How many Iraqis are being tortured in Baghdad at present?

Precise numbers are obviously in short supply on this one, but large numbers of bodies are found in and around the capital every single day, a result of the roiling civil war already underway there. These bodies, as Oppel of the Times describes them, commonly display a variety of signs of torture including: "gouged-out eyeballs… wounds… in the head and genitals, broken bones of legs and hands, electric and cigarette burns… acid-induced injuries and burns caused by chemical substances, missing skin… missing teeth and wounds caused by power drills or nails." The UN's chief anti-torture expert, Manfred Nowak, believes that torture in Iraq is now not only "totally out of hand," but "worse" than under Saddam Hussein.


How is Iraqi reconstruction going?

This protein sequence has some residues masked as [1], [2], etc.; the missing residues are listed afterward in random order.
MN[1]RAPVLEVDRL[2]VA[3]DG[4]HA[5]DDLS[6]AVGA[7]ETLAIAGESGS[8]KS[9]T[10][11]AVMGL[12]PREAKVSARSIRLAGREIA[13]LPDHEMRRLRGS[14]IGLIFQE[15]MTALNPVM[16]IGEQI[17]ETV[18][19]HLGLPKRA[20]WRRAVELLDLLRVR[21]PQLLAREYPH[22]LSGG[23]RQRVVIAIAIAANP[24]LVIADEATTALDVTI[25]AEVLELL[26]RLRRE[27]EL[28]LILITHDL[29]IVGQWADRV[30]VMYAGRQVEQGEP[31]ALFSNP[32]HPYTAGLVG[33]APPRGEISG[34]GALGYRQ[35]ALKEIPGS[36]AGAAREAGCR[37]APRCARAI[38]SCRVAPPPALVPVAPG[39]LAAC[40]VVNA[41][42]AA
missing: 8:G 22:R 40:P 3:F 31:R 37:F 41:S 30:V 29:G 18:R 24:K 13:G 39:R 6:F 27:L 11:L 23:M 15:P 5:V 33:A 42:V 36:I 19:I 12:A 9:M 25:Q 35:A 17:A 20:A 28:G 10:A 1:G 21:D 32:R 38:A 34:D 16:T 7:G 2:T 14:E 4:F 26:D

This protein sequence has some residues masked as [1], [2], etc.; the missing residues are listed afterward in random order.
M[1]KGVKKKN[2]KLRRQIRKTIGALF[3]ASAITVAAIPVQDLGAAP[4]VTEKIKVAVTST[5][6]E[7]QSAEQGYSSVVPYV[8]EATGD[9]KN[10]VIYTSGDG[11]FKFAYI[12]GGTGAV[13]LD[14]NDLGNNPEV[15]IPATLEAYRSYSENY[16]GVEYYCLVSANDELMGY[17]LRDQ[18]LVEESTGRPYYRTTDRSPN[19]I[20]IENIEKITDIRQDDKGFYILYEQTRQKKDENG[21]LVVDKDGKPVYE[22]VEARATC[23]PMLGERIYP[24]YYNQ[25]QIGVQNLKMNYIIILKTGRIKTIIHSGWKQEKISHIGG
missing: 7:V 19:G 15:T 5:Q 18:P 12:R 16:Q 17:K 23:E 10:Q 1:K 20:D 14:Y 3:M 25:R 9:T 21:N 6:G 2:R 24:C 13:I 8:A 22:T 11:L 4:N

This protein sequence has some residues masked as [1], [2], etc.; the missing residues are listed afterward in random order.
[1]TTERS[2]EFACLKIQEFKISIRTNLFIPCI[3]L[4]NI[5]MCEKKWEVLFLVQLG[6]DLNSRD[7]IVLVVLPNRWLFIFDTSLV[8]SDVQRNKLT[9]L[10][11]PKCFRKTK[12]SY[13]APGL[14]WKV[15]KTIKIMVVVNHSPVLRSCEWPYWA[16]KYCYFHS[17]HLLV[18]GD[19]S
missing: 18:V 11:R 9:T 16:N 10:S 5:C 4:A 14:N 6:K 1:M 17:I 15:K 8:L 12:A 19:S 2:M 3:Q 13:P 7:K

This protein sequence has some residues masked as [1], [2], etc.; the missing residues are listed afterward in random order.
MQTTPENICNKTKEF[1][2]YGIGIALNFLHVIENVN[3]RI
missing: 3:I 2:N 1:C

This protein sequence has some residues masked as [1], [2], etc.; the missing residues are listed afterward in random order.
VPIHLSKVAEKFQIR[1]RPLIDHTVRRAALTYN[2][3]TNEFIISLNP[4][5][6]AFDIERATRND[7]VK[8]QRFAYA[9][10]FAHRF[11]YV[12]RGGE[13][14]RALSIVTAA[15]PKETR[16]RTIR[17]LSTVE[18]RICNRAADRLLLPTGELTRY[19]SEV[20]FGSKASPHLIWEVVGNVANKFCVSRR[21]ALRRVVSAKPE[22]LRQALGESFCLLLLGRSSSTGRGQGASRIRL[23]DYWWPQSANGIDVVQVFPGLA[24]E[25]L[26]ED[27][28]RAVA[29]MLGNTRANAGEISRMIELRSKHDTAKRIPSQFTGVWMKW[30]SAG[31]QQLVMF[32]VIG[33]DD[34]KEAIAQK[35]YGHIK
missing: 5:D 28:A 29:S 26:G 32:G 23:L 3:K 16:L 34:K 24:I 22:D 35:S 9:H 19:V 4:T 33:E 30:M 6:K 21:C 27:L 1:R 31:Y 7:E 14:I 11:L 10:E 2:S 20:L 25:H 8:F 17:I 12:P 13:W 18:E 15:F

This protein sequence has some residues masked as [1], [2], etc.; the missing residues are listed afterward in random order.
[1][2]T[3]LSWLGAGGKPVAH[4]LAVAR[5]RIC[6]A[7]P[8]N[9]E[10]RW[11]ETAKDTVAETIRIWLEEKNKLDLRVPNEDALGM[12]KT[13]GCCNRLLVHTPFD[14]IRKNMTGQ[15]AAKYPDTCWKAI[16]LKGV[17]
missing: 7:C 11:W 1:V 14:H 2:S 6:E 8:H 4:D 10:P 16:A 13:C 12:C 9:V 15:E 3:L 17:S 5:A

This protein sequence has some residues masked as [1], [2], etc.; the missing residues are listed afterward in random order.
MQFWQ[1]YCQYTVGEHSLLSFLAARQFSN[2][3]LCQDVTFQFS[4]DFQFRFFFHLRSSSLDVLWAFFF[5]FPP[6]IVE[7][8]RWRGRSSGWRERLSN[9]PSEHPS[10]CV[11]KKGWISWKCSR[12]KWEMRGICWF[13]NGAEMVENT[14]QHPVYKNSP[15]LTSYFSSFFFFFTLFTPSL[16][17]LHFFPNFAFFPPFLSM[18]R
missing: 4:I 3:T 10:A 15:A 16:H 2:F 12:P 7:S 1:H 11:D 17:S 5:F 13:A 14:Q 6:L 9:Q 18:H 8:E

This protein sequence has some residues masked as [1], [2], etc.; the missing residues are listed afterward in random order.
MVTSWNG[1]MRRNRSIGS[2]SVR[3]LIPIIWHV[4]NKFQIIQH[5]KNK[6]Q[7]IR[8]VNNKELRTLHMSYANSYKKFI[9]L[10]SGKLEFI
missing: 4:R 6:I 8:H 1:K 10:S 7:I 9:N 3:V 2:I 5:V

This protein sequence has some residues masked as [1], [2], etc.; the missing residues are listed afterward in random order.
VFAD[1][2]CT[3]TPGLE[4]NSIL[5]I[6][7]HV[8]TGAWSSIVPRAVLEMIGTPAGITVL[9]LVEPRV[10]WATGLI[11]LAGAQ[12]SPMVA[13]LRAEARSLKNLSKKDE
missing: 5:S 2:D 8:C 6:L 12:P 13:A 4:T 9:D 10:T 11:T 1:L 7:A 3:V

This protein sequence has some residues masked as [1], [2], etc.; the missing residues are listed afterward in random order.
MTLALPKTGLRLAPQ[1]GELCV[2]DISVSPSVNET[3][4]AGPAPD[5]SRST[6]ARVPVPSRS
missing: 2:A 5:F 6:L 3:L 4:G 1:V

Over three years after the invasion, the national electricity grid can only deliver electricity to the capital, on average, one out of every four hours (and that's evidently on a good day). At the beginning of September, Iraq's oil minister spoke hopefully of raising the country's oil output to 3 million barrels a day by year's end. That optimistic goal would just bring oil production back to where it was more or less at the moment the Bush administration, planning to pay for the occupation of Iraq with that country's "sea" of oil, invaded. According to a Pentagon study, "Measuring security and stability in Iraq," released in August, inflation in that country now stands at 52.5%. (Damien Cave of the New York Times suggests that it's closer to 70%, with fuel and electricity up 270% from the previous year); the same Pentagon study estimates that "about 25.9% of Iraqi children examined were stunted in their physical growth" due to chronic malnutrition which is on the rise across Iraq.